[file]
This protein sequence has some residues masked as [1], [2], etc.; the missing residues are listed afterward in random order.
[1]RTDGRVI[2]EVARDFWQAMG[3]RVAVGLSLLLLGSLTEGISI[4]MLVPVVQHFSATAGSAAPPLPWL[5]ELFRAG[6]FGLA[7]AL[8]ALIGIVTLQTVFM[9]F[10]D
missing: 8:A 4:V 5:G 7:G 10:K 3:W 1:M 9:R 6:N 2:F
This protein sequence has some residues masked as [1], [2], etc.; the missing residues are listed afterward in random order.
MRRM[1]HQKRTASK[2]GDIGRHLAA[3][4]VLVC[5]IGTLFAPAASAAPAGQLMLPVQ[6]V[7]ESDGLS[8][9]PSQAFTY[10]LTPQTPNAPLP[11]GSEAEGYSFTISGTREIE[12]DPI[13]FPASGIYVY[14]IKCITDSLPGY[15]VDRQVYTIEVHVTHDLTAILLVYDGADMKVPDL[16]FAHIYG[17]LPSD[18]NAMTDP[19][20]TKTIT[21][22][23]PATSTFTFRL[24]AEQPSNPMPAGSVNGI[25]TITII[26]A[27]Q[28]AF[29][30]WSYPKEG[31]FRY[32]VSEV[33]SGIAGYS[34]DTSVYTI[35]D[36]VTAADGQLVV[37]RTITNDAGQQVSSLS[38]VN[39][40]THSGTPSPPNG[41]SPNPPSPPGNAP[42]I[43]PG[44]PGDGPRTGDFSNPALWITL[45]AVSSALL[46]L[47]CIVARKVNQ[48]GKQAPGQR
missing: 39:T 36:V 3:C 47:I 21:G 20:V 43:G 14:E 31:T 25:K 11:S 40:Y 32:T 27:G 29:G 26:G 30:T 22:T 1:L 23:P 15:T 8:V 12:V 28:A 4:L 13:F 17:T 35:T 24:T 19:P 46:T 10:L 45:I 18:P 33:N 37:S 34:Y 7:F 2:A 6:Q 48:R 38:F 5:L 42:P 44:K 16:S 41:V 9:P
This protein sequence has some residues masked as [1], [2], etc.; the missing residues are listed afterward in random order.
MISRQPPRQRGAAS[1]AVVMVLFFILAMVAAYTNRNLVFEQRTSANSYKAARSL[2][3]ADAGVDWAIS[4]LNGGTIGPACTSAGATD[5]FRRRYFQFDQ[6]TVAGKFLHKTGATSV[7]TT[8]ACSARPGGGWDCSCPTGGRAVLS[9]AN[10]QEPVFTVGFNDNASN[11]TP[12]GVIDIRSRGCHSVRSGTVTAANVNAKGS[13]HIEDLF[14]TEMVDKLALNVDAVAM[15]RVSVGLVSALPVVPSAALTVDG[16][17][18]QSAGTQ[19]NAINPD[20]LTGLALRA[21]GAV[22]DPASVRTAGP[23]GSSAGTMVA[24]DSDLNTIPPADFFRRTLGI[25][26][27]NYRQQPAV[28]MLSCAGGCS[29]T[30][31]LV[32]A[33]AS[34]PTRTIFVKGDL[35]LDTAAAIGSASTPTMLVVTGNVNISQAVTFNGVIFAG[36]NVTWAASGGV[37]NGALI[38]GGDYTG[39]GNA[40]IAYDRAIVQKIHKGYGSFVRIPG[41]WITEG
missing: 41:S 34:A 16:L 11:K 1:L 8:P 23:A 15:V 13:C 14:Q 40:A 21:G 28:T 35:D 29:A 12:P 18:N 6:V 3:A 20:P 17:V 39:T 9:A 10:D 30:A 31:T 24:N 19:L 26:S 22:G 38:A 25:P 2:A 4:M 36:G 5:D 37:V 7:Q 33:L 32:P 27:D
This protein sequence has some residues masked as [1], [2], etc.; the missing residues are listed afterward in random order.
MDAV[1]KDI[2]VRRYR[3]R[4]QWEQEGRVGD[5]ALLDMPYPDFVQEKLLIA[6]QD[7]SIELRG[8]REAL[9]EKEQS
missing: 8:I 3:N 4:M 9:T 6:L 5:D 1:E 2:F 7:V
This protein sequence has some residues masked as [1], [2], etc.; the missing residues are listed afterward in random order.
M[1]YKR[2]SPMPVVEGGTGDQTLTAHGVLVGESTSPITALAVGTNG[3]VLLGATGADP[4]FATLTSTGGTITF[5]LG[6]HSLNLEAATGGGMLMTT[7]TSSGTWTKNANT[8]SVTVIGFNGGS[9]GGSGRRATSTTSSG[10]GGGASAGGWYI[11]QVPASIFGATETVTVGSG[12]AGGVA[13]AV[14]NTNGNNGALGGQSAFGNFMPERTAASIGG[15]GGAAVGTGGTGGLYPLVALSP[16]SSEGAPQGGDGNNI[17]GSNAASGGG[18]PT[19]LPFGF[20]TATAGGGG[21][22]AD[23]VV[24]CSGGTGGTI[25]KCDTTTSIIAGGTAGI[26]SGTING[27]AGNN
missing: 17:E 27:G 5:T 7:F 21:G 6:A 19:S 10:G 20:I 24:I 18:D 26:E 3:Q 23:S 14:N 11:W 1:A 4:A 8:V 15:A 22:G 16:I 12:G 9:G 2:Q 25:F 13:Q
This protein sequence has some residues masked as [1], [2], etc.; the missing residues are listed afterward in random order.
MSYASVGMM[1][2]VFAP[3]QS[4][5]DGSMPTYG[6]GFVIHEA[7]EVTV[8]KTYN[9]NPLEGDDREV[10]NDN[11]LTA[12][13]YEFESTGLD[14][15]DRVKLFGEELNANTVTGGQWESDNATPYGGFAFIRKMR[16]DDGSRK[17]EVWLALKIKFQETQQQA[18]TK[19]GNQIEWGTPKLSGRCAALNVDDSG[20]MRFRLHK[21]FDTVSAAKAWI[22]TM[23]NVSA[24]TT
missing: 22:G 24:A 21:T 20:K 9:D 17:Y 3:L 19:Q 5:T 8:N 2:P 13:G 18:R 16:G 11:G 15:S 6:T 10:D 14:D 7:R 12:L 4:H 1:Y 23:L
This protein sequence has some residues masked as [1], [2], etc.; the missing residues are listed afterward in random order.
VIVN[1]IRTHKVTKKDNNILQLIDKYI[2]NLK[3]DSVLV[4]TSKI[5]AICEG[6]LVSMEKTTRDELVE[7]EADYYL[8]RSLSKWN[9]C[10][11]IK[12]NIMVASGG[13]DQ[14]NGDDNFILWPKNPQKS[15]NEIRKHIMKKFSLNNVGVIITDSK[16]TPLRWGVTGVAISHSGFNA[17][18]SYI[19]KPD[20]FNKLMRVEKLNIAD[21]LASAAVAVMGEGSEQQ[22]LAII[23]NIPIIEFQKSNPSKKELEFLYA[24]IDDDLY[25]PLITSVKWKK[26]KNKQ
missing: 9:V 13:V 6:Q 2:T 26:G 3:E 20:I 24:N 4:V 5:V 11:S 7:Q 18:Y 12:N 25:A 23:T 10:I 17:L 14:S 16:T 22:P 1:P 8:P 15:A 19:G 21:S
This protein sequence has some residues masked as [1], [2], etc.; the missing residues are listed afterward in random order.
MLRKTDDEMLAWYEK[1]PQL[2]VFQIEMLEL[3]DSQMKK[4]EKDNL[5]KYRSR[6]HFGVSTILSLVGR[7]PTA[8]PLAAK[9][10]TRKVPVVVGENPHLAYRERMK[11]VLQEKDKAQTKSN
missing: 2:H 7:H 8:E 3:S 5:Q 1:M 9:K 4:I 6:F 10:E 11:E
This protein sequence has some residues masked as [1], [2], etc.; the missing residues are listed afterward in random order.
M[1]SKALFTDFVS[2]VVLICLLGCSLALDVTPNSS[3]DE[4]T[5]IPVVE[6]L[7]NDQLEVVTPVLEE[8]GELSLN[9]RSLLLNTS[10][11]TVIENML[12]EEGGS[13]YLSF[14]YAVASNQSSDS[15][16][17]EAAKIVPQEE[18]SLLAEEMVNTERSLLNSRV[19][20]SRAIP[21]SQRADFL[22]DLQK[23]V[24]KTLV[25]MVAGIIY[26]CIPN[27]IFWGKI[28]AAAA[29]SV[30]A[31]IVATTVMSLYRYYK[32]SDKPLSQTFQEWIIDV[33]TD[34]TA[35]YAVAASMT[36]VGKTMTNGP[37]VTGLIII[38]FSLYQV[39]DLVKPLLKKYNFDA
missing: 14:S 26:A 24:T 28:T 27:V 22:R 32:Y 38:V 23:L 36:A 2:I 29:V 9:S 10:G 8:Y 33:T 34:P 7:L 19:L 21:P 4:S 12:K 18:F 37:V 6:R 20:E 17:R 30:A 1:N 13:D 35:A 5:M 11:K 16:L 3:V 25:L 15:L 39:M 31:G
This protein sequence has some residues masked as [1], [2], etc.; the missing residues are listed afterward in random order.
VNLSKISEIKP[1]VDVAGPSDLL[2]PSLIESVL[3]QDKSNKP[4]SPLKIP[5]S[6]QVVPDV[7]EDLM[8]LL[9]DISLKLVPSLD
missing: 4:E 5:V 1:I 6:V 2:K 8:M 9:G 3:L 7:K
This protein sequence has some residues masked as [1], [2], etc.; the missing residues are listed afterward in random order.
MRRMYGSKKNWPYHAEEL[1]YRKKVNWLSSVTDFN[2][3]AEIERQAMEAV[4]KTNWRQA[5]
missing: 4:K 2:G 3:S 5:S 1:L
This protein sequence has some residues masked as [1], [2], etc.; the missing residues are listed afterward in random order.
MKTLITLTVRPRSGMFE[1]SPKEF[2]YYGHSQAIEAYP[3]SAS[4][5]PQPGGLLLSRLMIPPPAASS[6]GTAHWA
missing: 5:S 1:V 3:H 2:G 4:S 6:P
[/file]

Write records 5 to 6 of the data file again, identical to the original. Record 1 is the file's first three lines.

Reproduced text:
This protein sequence has some residues masked as [1], [2], etc.; the missing residues are listed afterward in random order.
M[1]YKR[2]SPMPVVEGGTGDQTLTAHGVLVGESTSPITALAVGTNG[3]VLLGATGADP[4]FATLTSTGGTITF[5]LG[6]HSLNLEAATGGGMLMTT[7]TSSGTWTKNANT[8]SVTVIGFNGGS[9]GGSGRRATSTTSSG[10]GGGASAGGWYI[11]QVPASIFGATETVTVGSG[12]AGGVA[13]AV[14]NTNGNNGALGGQSAFGNFMPERTAASIGG[15]GGAAVGTGGTGGLYPLVALSP[16]SSEGAPQGGDGNNI[17]GSNAASGGG[18]PT[19]LPFGF[20]TATAGGGG[21][22]AD[23]VV[24]CSGGTGGTI[25]KCDTTTSIIAGGTAGI[26]SGTING[27]AGNN
missing: 17:E 27:G 5:T 7:F 21:G 6:A 19:S 10:G 20:I 24:I 18:D 26:E 3:Q 23:S 14:N 11:W 1:A 4:A 8:V 15:A 22:G 16:I 12:G 9:G 2:Q 25:F 13:Q
This protein sequence has some residues masked as [1], [2], etc.; the missing residues are listed afterward in random order.
MSYASVGMM[1][2]VFAP[3]QS[4][5]DGSMPTYG[6]GFVIHEA[7]EVTV[8]KTYN[9]NPLEGDDREV[10]NDN[11]LTA[12][13]YEFESTGLD[14][15]DRVKLFGEELNANTVTGGQWESDNATPYGGFAFIRKMR[16]DDGSRK[17]EVWLALKIKFQETQQQA[18]TK[19]GNQIEWGTPKLSGRCAALNVDDSG[20]MRFRLHK[21]FDTVSAAKAWI[22]TM[23]NVSA[24]TT
missing: 22:G 24:A 21:T 20:K 9:D 17:Y 3:L 19:Q 5:T 8:N 2:P 13:G 18:R 16:G 11:G 15:S 6:T 10:D 14:D 7:R 12:L 4:H 1:Y 23:L